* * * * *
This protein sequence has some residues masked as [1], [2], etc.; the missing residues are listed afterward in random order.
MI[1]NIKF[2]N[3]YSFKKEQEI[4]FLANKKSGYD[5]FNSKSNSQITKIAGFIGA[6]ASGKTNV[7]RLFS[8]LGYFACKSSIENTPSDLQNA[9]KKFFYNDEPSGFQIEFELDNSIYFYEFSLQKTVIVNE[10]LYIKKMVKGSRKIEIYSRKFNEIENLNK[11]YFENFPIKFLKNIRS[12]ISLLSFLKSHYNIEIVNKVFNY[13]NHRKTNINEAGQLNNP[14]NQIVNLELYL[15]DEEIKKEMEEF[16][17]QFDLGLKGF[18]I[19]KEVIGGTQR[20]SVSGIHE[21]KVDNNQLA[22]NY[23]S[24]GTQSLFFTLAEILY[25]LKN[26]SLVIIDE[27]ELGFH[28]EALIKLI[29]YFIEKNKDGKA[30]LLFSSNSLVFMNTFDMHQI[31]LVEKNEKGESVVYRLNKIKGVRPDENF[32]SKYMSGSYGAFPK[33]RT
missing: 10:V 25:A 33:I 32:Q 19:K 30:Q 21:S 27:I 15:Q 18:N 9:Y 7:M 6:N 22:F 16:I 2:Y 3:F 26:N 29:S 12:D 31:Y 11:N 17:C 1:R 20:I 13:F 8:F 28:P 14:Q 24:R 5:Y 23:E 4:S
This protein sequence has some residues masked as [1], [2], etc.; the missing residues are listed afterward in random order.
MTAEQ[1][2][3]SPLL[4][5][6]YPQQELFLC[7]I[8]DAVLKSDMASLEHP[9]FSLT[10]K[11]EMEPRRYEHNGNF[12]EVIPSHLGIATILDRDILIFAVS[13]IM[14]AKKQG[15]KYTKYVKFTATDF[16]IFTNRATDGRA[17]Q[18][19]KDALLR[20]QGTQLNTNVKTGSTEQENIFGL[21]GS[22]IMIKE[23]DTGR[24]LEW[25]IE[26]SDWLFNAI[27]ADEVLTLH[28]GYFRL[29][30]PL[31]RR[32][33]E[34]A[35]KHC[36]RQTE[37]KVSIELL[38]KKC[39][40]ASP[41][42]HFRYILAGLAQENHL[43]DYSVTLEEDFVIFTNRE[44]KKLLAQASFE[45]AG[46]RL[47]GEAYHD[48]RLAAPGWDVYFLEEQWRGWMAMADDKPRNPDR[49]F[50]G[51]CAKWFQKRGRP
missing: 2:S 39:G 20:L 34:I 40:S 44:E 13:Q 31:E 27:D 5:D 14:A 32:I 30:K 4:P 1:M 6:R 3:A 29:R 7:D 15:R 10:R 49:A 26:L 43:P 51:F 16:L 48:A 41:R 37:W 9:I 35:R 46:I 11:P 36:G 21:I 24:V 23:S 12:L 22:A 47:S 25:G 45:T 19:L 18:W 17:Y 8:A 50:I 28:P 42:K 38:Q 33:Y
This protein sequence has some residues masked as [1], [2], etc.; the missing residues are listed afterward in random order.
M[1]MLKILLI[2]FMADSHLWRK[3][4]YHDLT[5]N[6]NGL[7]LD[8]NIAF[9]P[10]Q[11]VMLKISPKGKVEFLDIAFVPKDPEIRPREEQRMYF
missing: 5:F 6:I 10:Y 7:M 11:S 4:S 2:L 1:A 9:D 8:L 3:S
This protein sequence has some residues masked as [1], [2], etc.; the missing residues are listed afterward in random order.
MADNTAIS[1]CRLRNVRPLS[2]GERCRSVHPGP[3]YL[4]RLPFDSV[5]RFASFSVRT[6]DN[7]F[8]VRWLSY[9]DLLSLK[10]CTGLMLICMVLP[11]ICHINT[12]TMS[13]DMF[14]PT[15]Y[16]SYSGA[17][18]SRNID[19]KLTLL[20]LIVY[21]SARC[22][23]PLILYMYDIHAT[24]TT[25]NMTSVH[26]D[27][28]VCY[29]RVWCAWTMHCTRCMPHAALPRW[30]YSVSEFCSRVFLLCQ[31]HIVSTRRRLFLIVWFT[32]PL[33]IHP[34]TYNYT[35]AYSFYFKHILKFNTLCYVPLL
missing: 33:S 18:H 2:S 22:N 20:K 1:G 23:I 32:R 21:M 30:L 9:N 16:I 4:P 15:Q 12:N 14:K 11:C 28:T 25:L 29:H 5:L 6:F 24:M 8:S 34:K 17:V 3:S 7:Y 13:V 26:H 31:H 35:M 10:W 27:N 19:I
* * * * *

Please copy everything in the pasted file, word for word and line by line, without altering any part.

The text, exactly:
This protein sequence has some residues masked as [1], [2], etc.; the missing residues are listed afterward in random order.
MI[1]NIKF[2]N[3]YSFKKEQEI[4]FLANKKSGYD[5]FNSKSNSQITKIAGFIGA[6]ASGKTNV[7]RLFS[8]LGYFACKSSIENTPSDLQNA[9]KKFFYNDEPSGFQIEFELDNSIYFYEFSLQKTVIVNE[10]LYIKKMVKGSRKIEIYSRKFNEIENLNK[11]YFENFPIKFLKNIRS[12]ISLLSFLKSHYNIEIVNKVFNY[13]NHRKTNINEAGQLNNP[14]NQIVNLELYL[15]DEEIKKEMEEF[16][17]QFDLGLKGF[18]I[19]KEVIGGTQR[20]SVSGIHE[21]KVDNNQLA[22]NY[23]S[24]GTQSLFFTLAEILY[25]LKN[26]SLVIIDE[27]ELGFH[28]EALIKLI[29]YFIEKNKDGKA[30]LLFSSNSLVFMNTFDMHQI[31]LVEKNEKGESVVYRLNKIKGVRPDENF[32]SKYMSGSYGAFPK[33]RT
missing: 10:V 25:A 33:I 32:Q 19:K 30:Q 21:S 27:I 15:Q 18:N 9:Y 7:M 6:N 22:F 16:I 2:Y 3:F 26:N 29:S 12:D 31:Y 11:N 17:C 1:R 20:I 13:F 8:F 28:P 14:Q 24:R 5:Y 23:E 4:S
This protein sequence has some residues masked as [1], [2], etc.; the missing residues are listed afterward in random order.
MTAEQ[1][2][3]SPLL[4][5][6]YPQQELFLC[7]I[8]DAVLKSDMASLEHP[9]FSLT[10]K[11]EMEPRRYEHNGNF[12]EVIPSHLGIATILDRDILIFAVS[13]IM[14]AKKQG[15]KYTKYVKFTATDF[16]IFTNRATDGRA[17]Q[18][19]KDALLR[20]QGTQLNTNVKTGSTEQENIFGL[21]GS[22]IMIKE[23]DTGR[24]LEW[25]IE[26]SDWLFNAI[27]ADEVLTLH[28]GYFRL[29][30]PL[31]RR[32][33]E[34]A[35]KHC[36]RQTE[37]KVSIELL[38]KKC[39][40]ASP[41][42]HFRYILAGLAQENHL[43]DYSVTLEEDFVIFTNRE[44]KKLLAQASFE[45]AG[46]RL[47]GEAYHD[48]RLAAPGWDVYFLEEQWRGWMAMADDKPRNPDR[49]F[50]G[51]CAKWFQKRGRP
missing: 2:S 39:G 20:L 34:I 40:S 44:E 13:Q 31:E 27:D 5:D 14:A 32:I 30:K 4:P 1:M 6:R 3:A 29:R 7:D 15:R 10:R 49:A 26:L 43:P 51:F 16:L 48:A 41:R 37:W 9:I 35:R 46:I 11:P 36:G 21:I 24:V 23:S 12:L 22:A 47:S 25:G 45:T 19:L 18:W 17:Y 8:A 50:I 28:P 42:K 38:Q 33:Y
This protein sequence has some residues masked as [1], [2], etc.; the missing residues are listed afterward in random order.
M[1]MLKILLI[2]FMADSHLWRK[3][4]YHDLT[5]N[6]NGL[7]LD[8]NIAF[9]P[10]Q[11]VMLKISPKGKVEFLDIAFVPKDPEIRPREEQRMYF
missing: 5:F 6:I 10:Y 7:M 11:S 4:S 2:L 1:A 9:D 8:L 3:S
This protein sequence has some residues masked as [1], [2], etc.; the missing residues are listed afterward in random order.
MADNTAIS[1]CRLRNVRPLS[2]GERCRSVHPGP[3]YL[4]RLPFDSV[5]RFASFSVRT[6]DN[7]F[8]VRWLSY[9]DLLSLK[10]CTGLMLICMVLP[11]ICHINT[12]TMS[13]DMF[14]PT[15]Y[16]SYSGA[17][18]SRNID[19]KLTLL[20]LIVY[21]SARC[22][23]PLILYMYDIHAT[24]TT[25]NMTSVH[26]D[27][28]VCY[29]RVWCAWTMHCTRCMPHAALPRW[30]YSVSEFCSRVFLLCQ[31]HIVSTRRRLFLIVWFT[32]PL[33]IHP[34]TYNYT[35]AYSFYFKHILKFNTLCYVPLL
missing: 33:S 18:H 2:S 22:N 20:K 1:G 23:I 32:R 21:M 30:L 9:N 16:I 4:P 15:Q 12:N 14:K 11:C 28:T 25:L 29:H 5:L 6:F 24:M 8:S 34:K 17:V 3:S 7:Y 13:V 26:H 31:H 35:M 10:W 27:N 19:I